New Orleans, for the part, avoided most of the federally-funded urban renewal programs and this decision left New Orleans with most of it's historic neighborhoods and structures intact. It is possible and unfortunate however, that a similar "checkboard" pattern of development (mostly vacant lots populated with sporadic structures here and there) could be the post-KTMB outcome in the heavily flood-impacted areas of New Orleans such as Lakeview, Gentilly, and New Orleans East. Hopefully, this will be minimalized long term.I agree.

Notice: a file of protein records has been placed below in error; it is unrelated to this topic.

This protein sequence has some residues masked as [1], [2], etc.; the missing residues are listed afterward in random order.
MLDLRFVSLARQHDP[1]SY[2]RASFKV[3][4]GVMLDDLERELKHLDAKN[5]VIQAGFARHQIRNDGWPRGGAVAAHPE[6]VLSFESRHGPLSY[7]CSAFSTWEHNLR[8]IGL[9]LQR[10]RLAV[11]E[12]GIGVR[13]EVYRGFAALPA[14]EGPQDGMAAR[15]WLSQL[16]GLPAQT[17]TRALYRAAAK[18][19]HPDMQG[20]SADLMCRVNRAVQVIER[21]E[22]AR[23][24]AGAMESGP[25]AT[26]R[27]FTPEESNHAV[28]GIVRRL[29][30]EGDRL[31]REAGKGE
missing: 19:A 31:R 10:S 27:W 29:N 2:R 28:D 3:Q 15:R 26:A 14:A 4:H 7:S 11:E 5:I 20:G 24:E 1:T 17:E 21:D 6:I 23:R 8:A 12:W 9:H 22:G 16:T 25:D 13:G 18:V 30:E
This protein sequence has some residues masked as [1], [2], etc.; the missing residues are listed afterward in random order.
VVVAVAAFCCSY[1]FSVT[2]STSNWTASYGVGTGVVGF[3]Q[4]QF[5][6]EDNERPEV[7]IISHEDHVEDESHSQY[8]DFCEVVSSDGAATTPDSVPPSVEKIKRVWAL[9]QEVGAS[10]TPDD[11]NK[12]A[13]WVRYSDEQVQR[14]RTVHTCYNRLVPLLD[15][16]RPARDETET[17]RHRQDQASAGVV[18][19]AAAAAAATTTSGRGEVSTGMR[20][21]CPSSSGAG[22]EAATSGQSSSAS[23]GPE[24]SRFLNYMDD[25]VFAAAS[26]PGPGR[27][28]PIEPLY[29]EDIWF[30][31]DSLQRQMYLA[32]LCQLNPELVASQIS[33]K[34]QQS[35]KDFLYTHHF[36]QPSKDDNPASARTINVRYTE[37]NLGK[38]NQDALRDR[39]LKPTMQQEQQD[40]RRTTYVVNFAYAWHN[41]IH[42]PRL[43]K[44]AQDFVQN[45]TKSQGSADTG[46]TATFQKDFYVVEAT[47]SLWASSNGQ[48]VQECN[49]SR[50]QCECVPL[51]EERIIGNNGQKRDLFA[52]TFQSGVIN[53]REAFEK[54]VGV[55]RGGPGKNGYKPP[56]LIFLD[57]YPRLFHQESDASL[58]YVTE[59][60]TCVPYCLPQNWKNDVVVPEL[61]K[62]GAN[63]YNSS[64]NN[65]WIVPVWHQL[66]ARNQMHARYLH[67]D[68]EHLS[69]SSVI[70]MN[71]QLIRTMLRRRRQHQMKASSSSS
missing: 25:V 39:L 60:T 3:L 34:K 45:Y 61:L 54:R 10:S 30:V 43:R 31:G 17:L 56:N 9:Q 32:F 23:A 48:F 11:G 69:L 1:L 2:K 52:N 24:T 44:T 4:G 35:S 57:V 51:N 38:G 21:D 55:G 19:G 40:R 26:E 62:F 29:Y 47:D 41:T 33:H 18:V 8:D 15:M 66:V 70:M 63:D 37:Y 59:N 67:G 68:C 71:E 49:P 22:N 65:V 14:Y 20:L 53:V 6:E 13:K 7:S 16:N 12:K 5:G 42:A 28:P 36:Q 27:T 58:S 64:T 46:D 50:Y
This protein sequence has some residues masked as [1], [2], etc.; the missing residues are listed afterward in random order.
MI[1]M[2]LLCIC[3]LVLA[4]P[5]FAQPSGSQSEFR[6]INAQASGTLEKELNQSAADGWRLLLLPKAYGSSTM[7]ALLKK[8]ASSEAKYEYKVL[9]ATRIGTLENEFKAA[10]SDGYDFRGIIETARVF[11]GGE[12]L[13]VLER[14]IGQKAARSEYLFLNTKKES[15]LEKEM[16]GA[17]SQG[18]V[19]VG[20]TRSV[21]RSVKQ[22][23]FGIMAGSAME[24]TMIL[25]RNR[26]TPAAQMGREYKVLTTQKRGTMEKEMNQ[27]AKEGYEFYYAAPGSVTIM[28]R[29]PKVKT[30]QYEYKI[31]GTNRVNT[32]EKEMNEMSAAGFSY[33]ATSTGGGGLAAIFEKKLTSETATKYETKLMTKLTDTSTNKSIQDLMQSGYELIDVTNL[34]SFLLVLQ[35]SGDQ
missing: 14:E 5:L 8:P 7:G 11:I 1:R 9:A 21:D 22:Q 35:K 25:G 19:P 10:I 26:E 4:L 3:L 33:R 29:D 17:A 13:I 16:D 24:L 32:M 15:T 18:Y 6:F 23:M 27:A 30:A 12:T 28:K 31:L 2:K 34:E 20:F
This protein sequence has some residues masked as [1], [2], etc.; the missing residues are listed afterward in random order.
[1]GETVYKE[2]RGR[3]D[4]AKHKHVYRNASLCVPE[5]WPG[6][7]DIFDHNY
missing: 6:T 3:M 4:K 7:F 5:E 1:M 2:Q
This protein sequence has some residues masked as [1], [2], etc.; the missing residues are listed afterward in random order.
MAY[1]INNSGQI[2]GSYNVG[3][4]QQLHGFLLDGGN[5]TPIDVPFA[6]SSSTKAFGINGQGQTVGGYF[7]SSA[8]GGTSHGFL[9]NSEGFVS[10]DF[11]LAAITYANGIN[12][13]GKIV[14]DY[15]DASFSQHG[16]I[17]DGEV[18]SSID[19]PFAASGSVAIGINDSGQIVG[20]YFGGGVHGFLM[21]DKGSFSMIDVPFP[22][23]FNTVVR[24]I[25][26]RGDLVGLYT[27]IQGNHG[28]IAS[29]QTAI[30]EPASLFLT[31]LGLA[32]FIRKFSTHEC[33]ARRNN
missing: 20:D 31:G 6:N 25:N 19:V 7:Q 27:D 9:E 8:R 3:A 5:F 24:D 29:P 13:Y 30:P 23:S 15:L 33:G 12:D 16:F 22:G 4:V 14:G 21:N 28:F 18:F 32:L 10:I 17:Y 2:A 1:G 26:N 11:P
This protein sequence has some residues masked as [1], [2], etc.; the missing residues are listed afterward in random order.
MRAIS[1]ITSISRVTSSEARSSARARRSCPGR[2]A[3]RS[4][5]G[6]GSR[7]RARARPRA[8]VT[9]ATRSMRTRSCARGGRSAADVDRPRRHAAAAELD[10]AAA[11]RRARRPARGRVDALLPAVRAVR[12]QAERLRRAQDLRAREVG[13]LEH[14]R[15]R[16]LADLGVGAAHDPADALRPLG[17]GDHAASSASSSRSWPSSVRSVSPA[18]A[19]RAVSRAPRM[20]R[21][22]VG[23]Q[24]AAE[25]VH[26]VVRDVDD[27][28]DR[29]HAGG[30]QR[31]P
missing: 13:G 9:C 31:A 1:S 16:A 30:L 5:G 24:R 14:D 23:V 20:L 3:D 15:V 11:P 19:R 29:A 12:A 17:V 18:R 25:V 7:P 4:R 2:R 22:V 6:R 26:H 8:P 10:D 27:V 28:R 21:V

The main difference between the urban renewal projects paid for by the federal government and the cookie-cutter McMansions so prevelant in places like Dallas and Atlanta is that the developers of McMansions know what they're doing. That is the advantage of the CDBG monies being given to the state instead of a federal government run revitalization program.
The two things I fear are;
- The state legislature and the Governor's LRA will use the grant money to pay-off politica allies (as safe bet to be sure).
- The rebuilding process, though locall driven, will become centralized and thus result in efficent yet unwanted neighborhoods.